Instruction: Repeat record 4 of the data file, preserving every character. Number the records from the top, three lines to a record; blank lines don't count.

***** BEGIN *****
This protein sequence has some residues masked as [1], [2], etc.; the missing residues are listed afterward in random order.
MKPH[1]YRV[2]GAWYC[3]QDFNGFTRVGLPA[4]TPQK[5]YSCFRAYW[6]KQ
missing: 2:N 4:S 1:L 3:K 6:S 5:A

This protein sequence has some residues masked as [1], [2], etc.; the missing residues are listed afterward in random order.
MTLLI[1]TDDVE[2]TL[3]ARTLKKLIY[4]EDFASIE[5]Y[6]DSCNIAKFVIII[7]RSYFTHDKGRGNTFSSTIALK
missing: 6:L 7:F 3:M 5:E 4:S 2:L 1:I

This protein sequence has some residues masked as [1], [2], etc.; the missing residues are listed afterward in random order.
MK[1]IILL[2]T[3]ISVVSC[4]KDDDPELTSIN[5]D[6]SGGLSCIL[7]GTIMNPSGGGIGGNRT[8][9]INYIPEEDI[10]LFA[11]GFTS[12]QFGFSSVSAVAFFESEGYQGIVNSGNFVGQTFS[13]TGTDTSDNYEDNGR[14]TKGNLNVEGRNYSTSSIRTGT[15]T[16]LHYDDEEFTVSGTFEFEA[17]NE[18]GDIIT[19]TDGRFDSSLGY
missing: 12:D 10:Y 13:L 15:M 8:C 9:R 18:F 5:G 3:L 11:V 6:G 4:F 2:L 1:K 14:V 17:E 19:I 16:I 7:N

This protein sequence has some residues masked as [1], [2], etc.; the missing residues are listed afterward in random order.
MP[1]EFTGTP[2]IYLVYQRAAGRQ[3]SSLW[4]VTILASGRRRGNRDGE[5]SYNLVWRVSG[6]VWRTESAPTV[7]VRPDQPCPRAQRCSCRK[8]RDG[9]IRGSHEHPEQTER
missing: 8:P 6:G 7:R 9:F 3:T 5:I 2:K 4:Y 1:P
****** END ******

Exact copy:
This protein sequence has some residues masked as [1], [2], etc.; the missing residues are listed afterward in random order.
MP[1]EFTGTP[2]IYLVYQRAAGRQ[3]SSLW[4]VTILASGRRRGNRDGE[5]SYNLVWRVSG[6]VWRTESAPTV[7]VRPDQPCPRAQRCSCRK[8]RDG[9]IRGSHEHPEQTER
missing: 8:P 6:G 7:R 9:F 3:T 5:I 2:K 4:Y 1:P